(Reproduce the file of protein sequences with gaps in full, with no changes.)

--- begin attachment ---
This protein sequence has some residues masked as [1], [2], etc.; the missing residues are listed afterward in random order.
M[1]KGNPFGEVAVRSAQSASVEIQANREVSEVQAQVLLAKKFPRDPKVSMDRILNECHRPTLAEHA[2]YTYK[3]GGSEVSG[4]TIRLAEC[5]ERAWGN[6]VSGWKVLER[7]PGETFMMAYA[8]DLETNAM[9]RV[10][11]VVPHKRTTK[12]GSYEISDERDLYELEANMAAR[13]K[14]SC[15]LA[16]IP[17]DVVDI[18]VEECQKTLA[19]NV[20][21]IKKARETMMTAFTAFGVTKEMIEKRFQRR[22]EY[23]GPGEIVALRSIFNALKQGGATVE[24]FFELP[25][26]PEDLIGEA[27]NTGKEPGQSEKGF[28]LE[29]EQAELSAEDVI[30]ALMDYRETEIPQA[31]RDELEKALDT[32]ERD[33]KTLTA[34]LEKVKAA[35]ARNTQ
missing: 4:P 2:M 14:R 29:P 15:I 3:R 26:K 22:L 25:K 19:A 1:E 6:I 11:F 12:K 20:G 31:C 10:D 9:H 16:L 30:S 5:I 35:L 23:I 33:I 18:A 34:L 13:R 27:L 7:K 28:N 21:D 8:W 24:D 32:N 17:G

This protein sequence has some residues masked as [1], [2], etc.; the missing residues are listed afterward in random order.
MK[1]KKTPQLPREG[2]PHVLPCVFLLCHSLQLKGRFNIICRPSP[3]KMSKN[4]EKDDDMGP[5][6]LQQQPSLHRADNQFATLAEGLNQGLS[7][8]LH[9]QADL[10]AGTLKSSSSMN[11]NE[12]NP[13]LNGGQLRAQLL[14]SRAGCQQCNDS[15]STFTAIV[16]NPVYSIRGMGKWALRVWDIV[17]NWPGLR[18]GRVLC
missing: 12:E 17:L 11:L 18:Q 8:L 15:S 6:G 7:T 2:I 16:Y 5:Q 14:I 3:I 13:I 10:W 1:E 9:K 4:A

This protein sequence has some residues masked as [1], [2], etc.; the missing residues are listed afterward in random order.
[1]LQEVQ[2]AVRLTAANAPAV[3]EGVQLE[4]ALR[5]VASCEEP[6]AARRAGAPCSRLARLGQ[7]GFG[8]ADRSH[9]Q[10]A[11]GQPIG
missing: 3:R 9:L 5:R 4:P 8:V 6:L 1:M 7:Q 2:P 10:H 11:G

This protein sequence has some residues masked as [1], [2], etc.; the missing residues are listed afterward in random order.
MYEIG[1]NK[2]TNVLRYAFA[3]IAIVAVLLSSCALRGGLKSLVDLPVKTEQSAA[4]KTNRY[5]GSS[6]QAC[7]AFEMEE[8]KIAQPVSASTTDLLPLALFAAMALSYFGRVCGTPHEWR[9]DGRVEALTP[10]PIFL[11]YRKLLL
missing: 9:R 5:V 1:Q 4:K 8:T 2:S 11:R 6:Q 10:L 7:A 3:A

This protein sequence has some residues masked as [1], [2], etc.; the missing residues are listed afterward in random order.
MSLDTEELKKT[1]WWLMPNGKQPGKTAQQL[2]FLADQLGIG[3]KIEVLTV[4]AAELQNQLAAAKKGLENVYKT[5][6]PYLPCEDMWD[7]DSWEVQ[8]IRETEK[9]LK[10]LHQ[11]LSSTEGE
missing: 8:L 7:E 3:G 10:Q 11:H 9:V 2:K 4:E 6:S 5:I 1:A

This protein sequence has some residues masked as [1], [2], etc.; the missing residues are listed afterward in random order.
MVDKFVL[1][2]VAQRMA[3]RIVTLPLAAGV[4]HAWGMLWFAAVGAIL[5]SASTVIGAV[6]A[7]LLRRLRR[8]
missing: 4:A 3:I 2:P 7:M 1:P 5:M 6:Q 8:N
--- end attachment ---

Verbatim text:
This protein sequence has some residues masked as [1], [2], etc.; the missing residues are listed afterward in random order.
M[1]KGNPFGEVAVRSAQSASVEIQANREVSEVQAQVLLAKKFPRDPKVSMDRILNECHRPTLAEHA[2]YTYK[3]GGSEVSG[4]TIRLAEC[5]ERAWGN[6]VSGWKVLER[7]PGETFMMAYA[8]DLETNAM[9]RV[10][11]VVPHKRTTK[12]GSYEISDERDLYELEANMAAR[13]K[14]SC[15]LA[16]IP[17]DVVDI[18]VEECQKTLA[19]NV[20][21]IKKARETMMTAFTAFGVTKEMIEKRFQRR[22]EY[23]GPGEIVALRSIFNALKQGGATVE[24]FFELP[25][26]PEDLIGEA[27]NTGKEPGQSEKGF[28]LE[29]EQAELSAEDVI[30]ALMDYRETEIPQA[31]RDELEKALDT[32]ERD[33]KTLTA[34]LEKVKAA[35]ARNTQ
missing: 4:P 2:M 14:R 29:P 15:I 3:R 26:K 22:L 25:K 19:A 1:E 6:I 11:F 12:K 20:G 31:C 10:D 9:H 16:L 30:S 5:I 35:L 23:I 33:I 18:A 34:L 13:R 27:L 7:K 28:N 21:D 8:W 24:D 32:N 17:G

This protein sequence has some residues masked as [1], [2], etc.; the missing residues are listed afterward in random order.
MK[1]KKTPQLPREG[2]PHVLPCVFLLCHSLQLKGRFNIICRPSP[3]KMSKN[4]EKDDDMGP[5][6]LQQQPSLHRADNQFATLAEGLNQGLS[7][8]LH[9]QADL[10]AGTLKSSSSMN[11]NE[12]NP[13]LNGGQLRAQLL[14]SRAGCQQCNDS[15]STFTAIV[16]NPVYSIRGMGKWALRVWDIV[17]NWPGLR[18]GRVLC
missing: 12:E 17:L 11:L 18:Q 8:L 15:S 6:G 7:T 2:I 16:Y 5:Q 14:I 3:I 13:I 10:W 1:E 9:K 4:A

This protein sequence has some residues masked as [1], [2], etc.; the missing residues are listed afterward in random order.
[1]LQEVQ[2]AVRLTAANAPAV[3]EGVQLE[4]ALR[5]VASCEEP[6]AARRAGAPCSRLARLGQ[7]GFG[8]ADRSH[9]Q[10]A[11]GQPIG
missing: 3:R 9:L 5:R 4:P 8:V 6:L 1:M 7:Q 2:P 10:H 11:G

This protein sequence has some residues masked as [1], [2], etc.; the missing residues are listed afterward in random order.
MYEIG[1]NK[2]TNVLRYAFA[3]IAIVAVLLSSCALRGGLKSLVDLPVKTEQSAA[4]KTNRY[5]GSS[6]QAC[7]AFEMEE[8]KIAQPVSASTTDLLPLALFAAMALSYFGRVCGTPHEWR[9]DGRVEALTP[10]PIFL[11]YRKLLL
missing: 9:R 5:V 1:Q 4:K 8:T 2:S 11:R 6:Q 10:L 7:A 3:A

This protein sequence has some residues masked as [1], [2], etc.; the missing residues are listed afterward in random order.
MSLDTEELKKT[1]WWLMPNGKQPGKTAQQL[2]FLADQLGIG[3]KIEVLTV[4]AAELQNQLAAAKKGLENVYKT[5][6]PYLPCEDMWD[7]DSWEVQ[8]IRETEK[9]LK[10]LHQ[11]LSSTEGE
missing: 8:L 7:E 3:G 10:Q 11:H 9:V 2:K 4:E 6:S 5:I 1:A

This protein sequence has some residues masked as [1], [2], etc.; the missing residues are listed afterward in random order.
MVDKFVL[1][2]VAQRMA[3]RIVTLPLAAGV[4]HAWGMLWFAAVGAIL[5]SASTVIGAV[6]A[7]LLRRLRR[8]
missing: 4:A 3:I 2:P 7:M 1:P 5:M 6:Q 8:N